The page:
Acts of Rebel Sanity: Finding ways to navigate the challenges of living on a small planet.

AuthorLappe, Frances Moore

I am a child of the sixties, fed by its energy and hope.

In 1962, in its Port Huron Statement, Students for a Democratic Society called for participatory democracy, and it sure made sense to me.

Fresh out of college in 1967--and pumped up by recent, historic civil rights and voting rights wins--I joined Lyndon Johnsons War on Poverty. I tried to live up to its premise of "maximum feasible participation" as I worked in Philadelphia side-by-side with single moms seeking decent housing.

But by the late 1960s, a very different energy gripped our culture: fear.

In 1968, Paul and Anne Ehrlich's Population Bomb exploded, warning that we were nearing the limits of Earths ability to feed us. At the same time, Garrett Hardin's "Tragedy of the Commons" argued that we were having too many babies, saying we can preserve "precious freedoms" only by "relinquishing the freedom to breed."

At the time, millions of people were dying in African famines.

I had to know: Is scarcity behind all this suffering?

Fortunately, I had access to the agricultural library at the University of California, Berkeley. With my dad's slide rule and a friendly librarian's help, I dug in. Soon the math was undeniable: Our world was producing enough food for all, but our meat-centric food system involved staggering amounts of waste.

We couldn't blame population growth for hunger and starvation. Instead, our supposedly bright species was actively creating scarcity, regardless of how much food we were growing.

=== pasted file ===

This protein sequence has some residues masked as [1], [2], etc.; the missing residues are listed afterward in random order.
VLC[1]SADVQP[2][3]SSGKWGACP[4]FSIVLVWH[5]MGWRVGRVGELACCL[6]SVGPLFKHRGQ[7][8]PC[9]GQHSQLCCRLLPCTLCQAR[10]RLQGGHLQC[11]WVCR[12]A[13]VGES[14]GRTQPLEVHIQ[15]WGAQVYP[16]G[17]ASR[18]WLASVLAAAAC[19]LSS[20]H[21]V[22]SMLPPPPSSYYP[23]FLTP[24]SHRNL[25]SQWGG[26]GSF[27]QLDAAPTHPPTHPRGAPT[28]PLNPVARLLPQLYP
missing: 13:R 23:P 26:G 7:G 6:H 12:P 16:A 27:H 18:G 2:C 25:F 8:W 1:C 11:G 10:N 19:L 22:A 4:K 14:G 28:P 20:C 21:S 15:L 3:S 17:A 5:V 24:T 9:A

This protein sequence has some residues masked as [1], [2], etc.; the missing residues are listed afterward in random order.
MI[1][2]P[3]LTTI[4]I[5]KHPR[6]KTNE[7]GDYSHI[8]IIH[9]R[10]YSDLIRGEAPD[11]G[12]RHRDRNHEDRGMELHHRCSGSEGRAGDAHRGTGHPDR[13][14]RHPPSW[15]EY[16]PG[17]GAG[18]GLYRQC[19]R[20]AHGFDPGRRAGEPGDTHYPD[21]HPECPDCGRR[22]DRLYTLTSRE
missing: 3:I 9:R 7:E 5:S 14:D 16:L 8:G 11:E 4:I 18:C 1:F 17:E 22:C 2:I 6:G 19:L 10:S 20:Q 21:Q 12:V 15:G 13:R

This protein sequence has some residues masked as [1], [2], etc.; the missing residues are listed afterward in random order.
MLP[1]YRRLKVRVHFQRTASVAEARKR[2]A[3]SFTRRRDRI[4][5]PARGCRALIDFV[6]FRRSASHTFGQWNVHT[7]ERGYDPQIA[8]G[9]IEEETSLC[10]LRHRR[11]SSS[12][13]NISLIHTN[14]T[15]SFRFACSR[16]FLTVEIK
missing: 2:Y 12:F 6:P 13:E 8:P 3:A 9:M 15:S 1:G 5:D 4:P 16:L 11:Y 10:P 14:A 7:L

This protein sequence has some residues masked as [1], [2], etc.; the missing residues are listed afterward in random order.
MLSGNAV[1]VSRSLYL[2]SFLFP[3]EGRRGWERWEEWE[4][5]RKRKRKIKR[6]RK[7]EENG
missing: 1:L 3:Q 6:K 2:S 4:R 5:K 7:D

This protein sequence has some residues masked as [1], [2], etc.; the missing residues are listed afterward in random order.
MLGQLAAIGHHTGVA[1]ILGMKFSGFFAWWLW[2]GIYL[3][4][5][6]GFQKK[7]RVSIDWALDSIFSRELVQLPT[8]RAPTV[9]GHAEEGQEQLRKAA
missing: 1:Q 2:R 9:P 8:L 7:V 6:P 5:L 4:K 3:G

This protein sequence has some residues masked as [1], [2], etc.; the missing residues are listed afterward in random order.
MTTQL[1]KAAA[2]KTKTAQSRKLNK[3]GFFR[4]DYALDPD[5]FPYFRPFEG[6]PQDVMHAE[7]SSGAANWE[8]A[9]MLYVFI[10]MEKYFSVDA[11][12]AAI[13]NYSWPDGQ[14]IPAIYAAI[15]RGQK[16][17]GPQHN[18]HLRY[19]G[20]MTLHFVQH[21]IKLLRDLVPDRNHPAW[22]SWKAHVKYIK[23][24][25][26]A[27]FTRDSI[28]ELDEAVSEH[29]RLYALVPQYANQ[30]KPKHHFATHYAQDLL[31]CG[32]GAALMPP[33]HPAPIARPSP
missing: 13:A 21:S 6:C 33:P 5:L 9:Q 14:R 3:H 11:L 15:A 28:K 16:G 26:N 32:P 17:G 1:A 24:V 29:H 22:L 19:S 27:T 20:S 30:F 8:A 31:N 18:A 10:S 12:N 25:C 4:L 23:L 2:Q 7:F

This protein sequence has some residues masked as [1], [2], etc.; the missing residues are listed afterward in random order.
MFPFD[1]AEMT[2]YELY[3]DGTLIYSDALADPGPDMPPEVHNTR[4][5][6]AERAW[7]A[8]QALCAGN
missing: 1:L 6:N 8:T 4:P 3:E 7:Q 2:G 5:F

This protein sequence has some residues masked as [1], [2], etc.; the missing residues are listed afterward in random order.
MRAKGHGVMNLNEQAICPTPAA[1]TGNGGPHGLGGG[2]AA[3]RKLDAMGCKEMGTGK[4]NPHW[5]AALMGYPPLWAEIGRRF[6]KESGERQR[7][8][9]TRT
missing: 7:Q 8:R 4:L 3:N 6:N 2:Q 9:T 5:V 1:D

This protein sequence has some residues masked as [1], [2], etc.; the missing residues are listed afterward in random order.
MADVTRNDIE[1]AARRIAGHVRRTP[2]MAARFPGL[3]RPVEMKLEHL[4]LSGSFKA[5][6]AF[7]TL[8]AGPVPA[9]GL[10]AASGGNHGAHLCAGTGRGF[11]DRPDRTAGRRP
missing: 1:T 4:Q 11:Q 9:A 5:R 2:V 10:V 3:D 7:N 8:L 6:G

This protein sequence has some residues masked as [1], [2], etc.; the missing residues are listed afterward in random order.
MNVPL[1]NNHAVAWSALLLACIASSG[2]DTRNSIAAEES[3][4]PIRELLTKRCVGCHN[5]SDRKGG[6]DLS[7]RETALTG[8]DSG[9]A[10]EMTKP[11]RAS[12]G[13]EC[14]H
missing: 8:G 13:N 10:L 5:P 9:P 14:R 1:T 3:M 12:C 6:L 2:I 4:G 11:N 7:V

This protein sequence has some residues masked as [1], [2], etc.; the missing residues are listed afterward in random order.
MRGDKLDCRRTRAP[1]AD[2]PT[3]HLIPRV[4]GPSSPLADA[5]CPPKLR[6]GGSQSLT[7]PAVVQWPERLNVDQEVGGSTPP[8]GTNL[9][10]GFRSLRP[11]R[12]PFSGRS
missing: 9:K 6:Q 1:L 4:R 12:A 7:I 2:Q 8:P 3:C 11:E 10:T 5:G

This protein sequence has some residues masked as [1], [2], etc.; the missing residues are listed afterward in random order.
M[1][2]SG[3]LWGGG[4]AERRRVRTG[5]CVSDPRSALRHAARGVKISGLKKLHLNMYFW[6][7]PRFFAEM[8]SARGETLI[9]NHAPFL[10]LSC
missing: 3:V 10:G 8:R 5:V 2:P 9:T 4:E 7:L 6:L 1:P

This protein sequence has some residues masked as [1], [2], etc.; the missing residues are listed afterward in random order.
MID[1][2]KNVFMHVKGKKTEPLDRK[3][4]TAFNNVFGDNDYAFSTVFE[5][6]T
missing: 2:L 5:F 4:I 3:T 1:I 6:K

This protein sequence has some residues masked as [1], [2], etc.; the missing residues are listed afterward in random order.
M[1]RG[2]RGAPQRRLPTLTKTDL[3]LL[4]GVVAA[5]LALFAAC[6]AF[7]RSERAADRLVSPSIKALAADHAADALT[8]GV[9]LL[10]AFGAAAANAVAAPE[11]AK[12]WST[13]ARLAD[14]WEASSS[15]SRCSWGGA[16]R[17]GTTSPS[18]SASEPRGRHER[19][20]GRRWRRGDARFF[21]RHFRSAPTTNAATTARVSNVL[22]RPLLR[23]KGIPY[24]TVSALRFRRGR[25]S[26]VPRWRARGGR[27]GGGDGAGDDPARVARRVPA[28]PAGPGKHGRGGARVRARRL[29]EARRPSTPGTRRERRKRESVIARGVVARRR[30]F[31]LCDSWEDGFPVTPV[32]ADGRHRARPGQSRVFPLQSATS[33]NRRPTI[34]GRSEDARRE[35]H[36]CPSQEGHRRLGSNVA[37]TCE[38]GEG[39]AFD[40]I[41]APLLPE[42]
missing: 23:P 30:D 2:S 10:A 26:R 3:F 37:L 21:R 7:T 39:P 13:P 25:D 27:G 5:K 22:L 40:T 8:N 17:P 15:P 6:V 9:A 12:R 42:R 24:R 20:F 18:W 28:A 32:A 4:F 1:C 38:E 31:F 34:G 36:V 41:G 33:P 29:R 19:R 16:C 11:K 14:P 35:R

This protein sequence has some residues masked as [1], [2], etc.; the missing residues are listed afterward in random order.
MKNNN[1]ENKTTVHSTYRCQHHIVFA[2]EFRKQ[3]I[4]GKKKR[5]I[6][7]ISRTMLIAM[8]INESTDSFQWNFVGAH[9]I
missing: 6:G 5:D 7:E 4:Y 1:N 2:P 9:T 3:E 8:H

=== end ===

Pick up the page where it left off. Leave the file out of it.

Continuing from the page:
I was shocked. I had to share the great news: We are not fated to overrun the Earth. Since we humans are creating the problem, we can fix it.

So I began with a one-page handout, and soon my book, Diet for a Small Planet, was born.

Having discovered the vast waste built into our meat-centered diet, I wanted no part of it.

For me, choosing a "plant-and-planet-centered" diet was an act of rebel sanity. Every day, I could say no to our destructive and unjust food system. In my new food choices, I was no longer a mere victim or observer but a locus of power for the good of the Earth, others, and myself.

But, simultaneous with my "eureka" moment, a new tide of fear was rising.

What in the 1960s stirred hope--the possibility that all might gain their rightful voice in our democracy--now felt downright threatening to some. The movements against poverty and war and for civil rights and women's rights terrified many in the ruling class.

The U.S. Chamber of Commerce enlisted Lewis F...

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